It is considered a that the A9 trunk road has too many HGV's on it as does the A95. Some 20 per cent of all vehicles on the A95 are heavy goods vehicles. The train operated by Tesco removes a number of lorries from the A9. Elgin also has a variety of traffic including potatoes, other products, and Ministry of Defence traffic. With more passenger services on the horizon, there is the need to utilise freight paths so that they can be retained for future traffic growth.
Looking at the Highland Main Line, Frank Roach pointed out that there are a number of developments under consideration including an hourly faster service in 2012. Three additional passing loops will help to deal with additional freight traffic. There are already improved passenger services between Perth and Edinburgh.
Additional rolling stock may be provided by 2012 and that this could be cascaded class 170 units. On the Inverness to Aberdeen line, planning permission has been obtained for Dalcross Station for a single line station with a passing loop, however with its inclusion in STPR it will be a two platform station with passing loop. In 2008 new services were introduced as part of Invernet II with trains terminating at Inverurie and a new 0710 Inverness departure arriving in Aberdeen at 0938. New Sunday services are under consideration.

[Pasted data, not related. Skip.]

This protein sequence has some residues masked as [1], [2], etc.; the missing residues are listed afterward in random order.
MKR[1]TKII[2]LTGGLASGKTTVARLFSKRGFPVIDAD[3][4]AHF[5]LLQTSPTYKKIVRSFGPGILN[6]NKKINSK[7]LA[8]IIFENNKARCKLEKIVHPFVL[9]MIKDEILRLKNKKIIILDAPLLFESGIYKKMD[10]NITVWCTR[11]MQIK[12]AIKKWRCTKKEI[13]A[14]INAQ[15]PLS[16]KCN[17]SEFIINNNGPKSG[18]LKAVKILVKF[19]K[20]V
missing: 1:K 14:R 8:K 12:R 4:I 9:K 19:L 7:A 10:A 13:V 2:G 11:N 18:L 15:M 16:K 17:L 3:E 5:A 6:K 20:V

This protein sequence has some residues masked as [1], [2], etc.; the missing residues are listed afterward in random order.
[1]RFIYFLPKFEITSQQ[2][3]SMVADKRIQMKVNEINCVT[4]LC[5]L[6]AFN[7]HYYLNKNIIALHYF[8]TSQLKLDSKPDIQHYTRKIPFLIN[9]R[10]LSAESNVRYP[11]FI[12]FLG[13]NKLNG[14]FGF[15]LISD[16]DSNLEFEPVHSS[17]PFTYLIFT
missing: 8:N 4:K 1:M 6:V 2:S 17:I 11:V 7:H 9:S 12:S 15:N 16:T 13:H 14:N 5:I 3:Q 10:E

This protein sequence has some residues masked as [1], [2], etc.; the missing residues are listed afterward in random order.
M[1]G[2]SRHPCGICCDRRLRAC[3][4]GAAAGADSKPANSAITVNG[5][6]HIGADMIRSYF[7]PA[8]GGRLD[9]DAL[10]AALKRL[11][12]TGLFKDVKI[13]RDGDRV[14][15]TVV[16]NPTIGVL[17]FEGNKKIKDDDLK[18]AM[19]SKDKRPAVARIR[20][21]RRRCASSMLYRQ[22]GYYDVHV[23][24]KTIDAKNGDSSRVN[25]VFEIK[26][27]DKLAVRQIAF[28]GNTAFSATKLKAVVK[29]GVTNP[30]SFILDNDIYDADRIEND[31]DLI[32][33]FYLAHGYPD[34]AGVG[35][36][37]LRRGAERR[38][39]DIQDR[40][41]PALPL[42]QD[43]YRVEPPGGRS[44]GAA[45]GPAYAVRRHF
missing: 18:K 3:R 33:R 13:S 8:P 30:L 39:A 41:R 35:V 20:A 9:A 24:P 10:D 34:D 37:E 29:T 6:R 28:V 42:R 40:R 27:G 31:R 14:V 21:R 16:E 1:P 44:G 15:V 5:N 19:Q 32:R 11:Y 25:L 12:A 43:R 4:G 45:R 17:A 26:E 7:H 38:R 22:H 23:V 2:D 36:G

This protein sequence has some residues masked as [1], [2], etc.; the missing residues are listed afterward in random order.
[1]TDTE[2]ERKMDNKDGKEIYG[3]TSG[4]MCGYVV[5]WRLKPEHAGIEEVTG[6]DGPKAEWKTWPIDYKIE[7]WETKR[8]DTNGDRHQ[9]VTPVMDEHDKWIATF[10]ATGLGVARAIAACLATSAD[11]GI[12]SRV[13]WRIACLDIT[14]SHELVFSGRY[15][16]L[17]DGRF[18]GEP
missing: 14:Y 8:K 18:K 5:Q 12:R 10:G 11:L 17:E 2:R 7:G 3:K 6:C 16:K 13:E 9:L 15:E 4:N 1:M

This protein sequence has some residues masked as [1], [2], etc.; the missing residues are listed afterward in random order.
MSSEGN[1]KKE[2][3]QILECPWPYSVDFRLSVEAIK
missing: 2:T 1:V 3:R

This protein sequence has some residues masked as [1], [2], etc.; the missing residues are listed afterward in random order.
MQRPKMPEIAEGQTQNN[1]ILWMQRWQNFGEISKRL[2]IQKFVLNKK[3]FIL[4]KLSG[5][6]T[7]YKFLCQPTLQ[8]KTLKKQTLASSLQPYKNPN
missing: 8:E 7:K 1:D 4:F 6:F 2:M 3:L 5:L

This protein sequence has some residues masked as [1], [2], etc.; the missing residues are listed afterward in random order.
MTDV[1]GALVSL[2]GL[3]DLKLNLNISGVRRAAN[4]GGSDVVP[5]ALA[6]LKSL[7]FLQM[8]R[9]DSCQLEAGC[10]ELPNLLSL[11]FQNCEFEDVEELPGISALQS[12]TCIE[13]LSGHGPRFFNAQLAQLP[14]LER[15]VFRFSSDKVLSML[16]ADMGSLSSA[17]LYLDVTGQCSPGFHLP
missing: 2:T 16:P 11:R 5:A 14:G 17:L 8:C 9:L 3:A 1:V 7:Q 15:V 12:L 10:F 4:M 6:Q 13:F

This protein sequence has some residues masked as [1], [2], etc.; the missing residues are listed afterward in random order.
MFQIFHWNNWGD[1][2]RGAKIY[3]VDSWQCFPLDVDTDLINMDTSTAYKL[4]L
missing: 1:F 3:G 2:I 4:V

On the west coast, Oban has the busiest tourist office in Scotland and the route to Oban is one of the few in Scotland where the difference between road and rail times is negligible. The West Highland Line rail line offers potential for development, for example in the heritage area and is perhaps most famous as the line used in the Harry Potter films. The steam hauled Jacobite is popular during the summer season.